In-flight fire safety is top of mind at Alaska Airlines
Earlier this year, Alaska Airlines and Horizon Air outfitted their entire fleets with new fire containment bags specially designed to reduce the danger of mid-flight lithium-ion battery fires.
“When it comes to safety on board our aircraft, we need to act quickly,” said Tom Nunn, vice president safety for Alaska Airlines, estimating that it took about 2 months to get the bags from the concept phase to ordering them and putting them onboard aircraft.
The bright red HOT-STOP ‘L’ bags, which are made of a sturdy fire-resistant material, are designed to hold electronic devices like mobile phones and laptops that can sometimes overheat and catch fire. The bags can be shut with Velcro and heavy-duty zippers and can withstand temperatures up to 3200 degrees Fahrenheit.
Previously, flight attendants have had to improvise locations on the aircraft to store electronic devices that caught fire mid-flight.
Lithium-ion battery fires can be particularly dangerous because they burn at extremely hot temperatures. On some devices with larger batteries, even though the initial flames may have subsided, an adjacent battery cell could still ignite minutes later. By placing the devices inside the battery containment bag, the risk of injury or damage from an additional fire is greatly reduced, said Dana Floyd, Alaska’s director of flight safety.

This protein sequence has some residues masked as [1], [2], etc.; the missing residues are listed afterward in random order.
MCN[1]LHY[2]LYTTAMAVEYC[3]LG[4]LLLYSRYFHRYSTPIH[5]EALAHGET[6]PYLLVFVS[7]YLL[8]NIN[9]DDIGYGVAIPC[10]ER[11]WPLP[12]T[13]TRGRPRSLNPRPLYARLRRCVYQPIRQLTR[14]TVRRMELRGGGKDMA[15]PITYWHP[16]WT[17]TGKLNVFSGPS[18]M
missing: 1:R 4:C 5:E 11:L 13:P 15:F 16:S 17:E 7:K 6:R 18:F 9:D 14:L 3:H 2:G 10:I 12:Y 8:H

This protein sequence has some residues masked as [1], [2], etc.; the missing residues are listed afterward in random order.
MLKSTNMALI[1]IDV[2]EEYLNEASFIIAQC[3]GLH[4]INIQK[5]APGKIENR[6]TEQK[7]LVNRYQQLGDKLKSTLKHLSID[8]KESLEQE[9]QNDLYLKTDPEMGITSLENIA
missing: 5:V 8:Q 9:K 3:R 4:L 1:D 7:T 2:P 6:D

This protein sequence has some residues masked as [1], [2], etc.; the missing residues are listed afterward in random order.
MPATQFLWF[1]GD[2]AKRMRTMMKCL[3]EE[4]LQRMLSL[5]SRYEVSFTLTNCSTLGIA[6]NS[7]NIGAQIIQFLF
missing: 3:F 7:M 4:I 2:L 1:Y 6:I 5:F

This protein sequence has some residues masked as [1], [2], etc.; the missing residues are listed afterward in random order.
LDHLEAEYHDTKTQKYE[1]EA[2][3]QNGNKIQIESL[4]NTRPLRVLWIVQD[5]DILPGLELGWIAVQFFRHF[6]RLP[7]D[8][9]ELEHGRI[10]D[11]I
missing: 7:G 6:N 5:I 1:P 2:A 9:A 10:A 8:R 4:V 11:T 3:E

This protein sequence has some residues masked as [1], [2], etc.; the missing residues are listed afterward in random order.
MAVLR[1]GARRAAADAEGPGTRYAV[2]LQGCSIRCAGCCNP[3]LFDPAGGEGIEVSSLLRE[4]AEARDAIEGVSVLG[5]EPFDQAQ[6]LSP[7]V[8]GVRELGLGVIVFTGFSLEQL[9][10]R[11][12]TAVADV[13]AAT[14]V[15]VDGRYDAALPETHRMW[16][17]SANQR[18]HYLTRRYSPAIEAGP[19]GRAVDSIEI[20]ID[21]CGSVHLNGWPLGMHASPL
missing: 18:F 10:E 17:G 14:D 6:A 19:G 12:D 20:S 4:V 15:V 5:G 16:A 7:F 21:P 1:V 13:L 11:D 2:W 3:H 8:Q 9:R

“With passengers and crew using more and more electronic devices on board our aircraft, we needed to have a plan for when those devices act up,” Floyd said. “An inflight fire is one of the most dangerous conditions on an aircraft. These containment bags will keep a fire from spreading and causing further harm.”
In light of recent events involving the Samsung Galaxy Note 7, passengers are advised not to turn on or charge Galaxy Note 7 devices onboard an aircraft or stow them in checked luggage.
Flight attendants are trained to fight fires. In the case of a lithium-ion battery fire, they will don heat-resistant gloves and place the device inside the bag, zipping it shut once the initial flames are extinguished. Even if the electronic device re-ignites, the bag will contain the heat and flames.
Alaska aircraft have two versions of the bag: a smaller one in the flight deck to hold pilots’ electronics, and a larger one that can hold laptops as well as smaller electronics for the main cabin. Horizon carries the larger cabin bag.